Elvis Presley's 'Heartbreak Hotel:' History, Meaning, And Lyrics Of The Hit That Almost Wasn't

Music | January 27, 2020

Elvis Presley holding framed gold record of Heartbreak Hotel while in a recording studio to record a new song. (Photo by Don Cravens/The LIFE Images Collection via Getty Images/Getty Images)

"Heartbreak Hotel" was Elvis Presley's first hit -- and it was a strange one. Neither an upbeat rocker nor a sensitive ballad, "Heartbreak Hotel" is aggressively sorrowful, certainly informed by the blues Elvis loved. But in its lyrics, it's bleak -- almost suicidal or apocalyptic. Though today it's a pillar of early rock music and Elvis' career, many people around the future King expressed doubt when it was recorded. 

'Heartbreak Hotel' Was A Genre-Spanning Blockbuster

There's an actual Heartbreak Hotel in Tennessee (invisible-exports)

The 1956 sensation sold so well that Billboard presented the King with a “Double Triple Crown” award that saluted “Heartbreak Hotel” for simultaneously hitting #1 on all six of their pop and country charts. “Heartbreak Hotel” even made the top five on Billboard's R&B chart, cementing its legacy as an all-time tune. The smash-hit was Elvis’ first and paved the way for the Presely to become the King we all remember today. On top of the roaring success, the backstory to “Heartbreak Hotel” warrants a motion picture. Here’s the story of “Heartbreak Hotel.”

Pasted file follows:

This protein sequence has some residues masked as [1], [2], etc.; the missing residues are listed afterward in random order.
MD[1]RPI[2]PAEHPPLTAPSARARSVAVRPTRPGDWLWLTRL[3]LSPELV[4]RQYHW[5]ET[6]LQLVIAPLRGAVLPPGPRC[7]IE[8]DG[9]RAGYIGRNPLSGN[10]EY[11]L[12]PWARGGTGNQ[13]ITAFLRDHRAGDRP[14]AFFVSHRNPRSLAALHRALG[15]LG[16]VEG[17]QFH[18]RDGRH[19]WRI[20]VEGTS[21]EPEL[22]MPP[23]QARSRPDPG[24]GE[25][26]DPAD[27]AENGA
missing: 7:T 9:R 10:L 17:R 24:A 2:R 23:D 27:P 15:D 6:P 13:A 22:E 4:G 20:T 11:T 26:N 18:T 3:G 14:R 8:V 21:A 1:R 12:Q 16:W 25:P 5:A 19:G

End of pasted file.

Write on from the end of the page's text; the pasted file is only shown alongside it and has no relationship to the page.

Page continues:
Elvis Before He Became King

Elvis wasn't quite the King until Heartbreak Hotel (longislandweekly)

Before we discuss the genesis of “Heartbreak Hotel”, it’s relevant to detail the state of Elvis’ career at the time. In 1955, Elvis was under contract with Sam Phillips’ Sun label for five years when RCA music executive, Steve Sholes came around with his sights set on Elvis. At the time Elvis had done well, especially in the south, but hadn’t broken out nationally.

Sholes offered Phillips $35,000 for Elvis, roughly $340,000 in today’s money. Phillips accepted because he was low on cash and higher on his two other acts: Johnny Cash and Carl Perkins. Other executives at RCA weren’t sold on Elvis. They threatened that if Sholes couldn’t recoup the investment within a year, he’d be out of a job. In the end, it turned out to be one of the all-time investments in music history!

The Making Of 'Heartbreak Hotel'

A major impetuous behind Heartbreak Hote:l Mae Boren Axton (pinterest.co.uk)

Naturally, the germination of “Heartbreak Hotel” was a sad one. A steel guitar player, Tommy Durden, read an article about a man who killed himself, leaving a single line in his suicide note, “I walk a lonely street.”

That hair raising line sparked an idea in Durden who showed the article to his friend and part-time songwriter, Mae Boren Axton. At the time, Axton worked as a public relations secretary for Elvis’ manager, Colonel Tom Parker. She boldly told Elvis “You need a million-seller and I’m going to write it for you.”

Elvis Knew A Hit When He Heard It